When a temperature gradient exists in a body, there is an energy transfer from the high temperature region to the low temperature region. The energy is transferred by conduction and that the heat transfer rate per unit area is proportional to the normal temperature gradient. [7]

q = kA(1)

Where,

q = the rate of heat transfer

k = Thermal conductivity of the material

A = Cross sectional area of the pipe

dT = The change in temperature

dx = Thickness of the pipe

 = Temperature gradient

The conductivity of the different materials used is, [7]

Mild steel/ Carbon steel = 43 W/m °C

PVC = 0.09 W/m °C

Bamboo = 0.16-0.2 W/m °C

3.2. Pipe Length Selection

As the pipe length increases, the inlet air temperature decreases due to the fact that the longer pipe provides a longer path over which heat transfer between the pipe and the surrounding soil can take place given the same overall heat transfer coefficient of earth tube. Length can typically range from 10 to 100 m. Longer tubes correspond to more effective systems, but the required fan power and the cost also increase. [5]. For cost considerations, we have taken 30 feet for each of the four pipes.

3.3. Pipe Diameter Selection

As the pipe diameter increases, the earth tube outlet air temperature also increases due to the fact that higher pipe diameter results in a lower convective heat transfer coefficient on the pipe inner surface and a lower overall heat transfer coefficient of earth tube system. Smaller diameters are preferred from a thermal point of view, but they also correspond (at equal flow rate) to higher friction losses, so it becomes a balance between increasing heat transfer and lowering fan power. [5]. The pipes we have used has 1.5 inch diameter. For budget considerations, we only used similar diameter pipes for all the materials.

3.4. Pipe Depth Selection

As the pipe depth increases, the inlet air temperature decreases, indicating that the earth tube should be placed as deeply as possible. However, the trenching cost and other economic factors should be considered when installing earth tubes. Deeper positioning of the tubes ensures better performance. Typical depths are 1.5 to 3 m. The tubes can be positioned under the building or in the ground outside the building foundation. [5]

The depth of the pipes we used was 8 feet. The depth of the pipe required to heat or cool the air generally varies depending upon the geography of the set-up.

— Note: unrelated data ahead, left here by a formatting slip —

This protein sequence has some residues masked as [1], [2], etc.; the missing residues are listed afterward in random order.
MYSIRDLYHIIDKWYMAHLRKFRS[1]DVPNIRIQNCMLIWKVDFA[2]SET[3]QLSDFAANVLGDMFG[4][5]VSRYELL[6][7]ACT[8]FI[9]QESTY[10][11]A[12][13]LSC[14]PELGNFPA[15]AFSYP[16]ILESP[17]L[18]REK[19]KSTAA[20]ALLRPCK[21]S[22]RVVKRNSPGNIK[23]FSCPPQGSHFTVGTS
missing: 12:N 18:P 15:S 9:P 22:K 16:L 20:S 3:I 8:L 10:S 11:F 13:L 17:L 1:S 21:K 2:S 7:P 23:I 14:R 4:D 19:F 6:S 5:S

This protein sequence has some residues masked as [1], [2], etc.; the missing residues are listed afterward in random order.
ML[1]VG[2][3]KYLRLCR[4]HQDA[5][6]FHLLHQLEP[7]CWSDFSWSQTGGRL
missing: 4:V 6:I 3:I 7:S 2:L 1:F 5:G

3.5. Material Selection

Four types of materials were used in our underground cooling and heating system.

1. Mild Steel pipe

2. PVC pipe

3. PVC filtered pipe

4. Bamboo

We used different types of materials to measure if there is any change in the cooling effect with respect to the change in materials. All materials mentioned above are available in local market and cost effective at the same time. The use of these materials with the above mentioned specifications would allow all class of people to install the system as household room heating and cooling device.

3.6. Flow Rate Selection

Lower flow rates are beneficial to achieve higher or lower temperatures, and also because they correspond to lower fan power. However, a compromise has to be made between pipe diameter, desired thermal performance, and flow rate. From literature review, we were suggested that the flow rate is preferable from 3-5 m/s. [5]. The flow rate we used was 4.5 m/s.

3.7. Fan

The circulating constant speed fan used at the inlet of the pipes to ensure the uniform air introduction into the system was a 1.92 watt fan. The power required to drive the fan or the input work is measured by the equation

P = VI                                       (2)

Where,

P = Power (watt)

V= Voltage (volt)

I = Current (ampere)

The current was measured by connecting an ammeter to the multimeter circuit with the circulating fan.

P = 12 × 0.16 = 1.92 watt

Figure 2. Circulating fan.

3.8. Battery Capacity

The battery used to run the fan was a 12 Volt battery. Solar panel could also be used to run the fan.

3.9. Digital Hygro-Thermometer

A digital Hygro-thermometer is a versatile instrument which is used to measure the temperature and moisture content of air. This instrument was used to measure the inlet and exit temperature and humidity [9].

Figure 3. Digital Hygro-Thermometer.

3.10. Anemometer

An anemometer or wind meter is a device used for measuring wind speed, and is a common weather station instrument. Anemometers can be divided into two classes: those that measure the wind's speed, and those that measure the wind's pressure; but as there is a close connection between the pressure and the speed, an anemometer designed for one will give information about both [10].

Figure 4. Anemometer.

3.11. Construction

Figure 5. Underground Air Heating and Cooling System.

The above figure shows our basic design for the heating and cooling system for each pipes. The pipe depth is 8 feet, whereas the pipe length is 30 feet. The diameter of the pipes selected is 1.5 inch each.

Figure 6. The setup of underground air heating and cooling system behind Boiler Lab.

Figure 7. The inlet port of the pipes with battery and fan.

4. Result and Discussions

4.1. Description

The data required from the underground air conditioning system is categorized below as per their respective material. The data was recorded from 6.00 PM, 16th December, 2014 to 3.30 AM, 17th December, 2014 for the night time condition. And from 10.00 AM- 2.00 PM December 21st, 2014.

4.2. Variation of Inlet Temperature with Time (Night & Day)

Figure 8. Variation of inlet temperature with time (night).

As the time passed, the temperature reduced. This is caused by the change in atmospheric condition. The lowest temperature recorded was 15.1 degree Celsius. The data was taken by digital hygro-thermometer.

Figure 9. Variation of inlet temperature with time (day).

During the day time, the change in temperature was not gradual. Rather it was random. However, as there were cloud in the sky, the hygro thermometer had problem sensing the temperature. The highest temperature found was 27.4°C.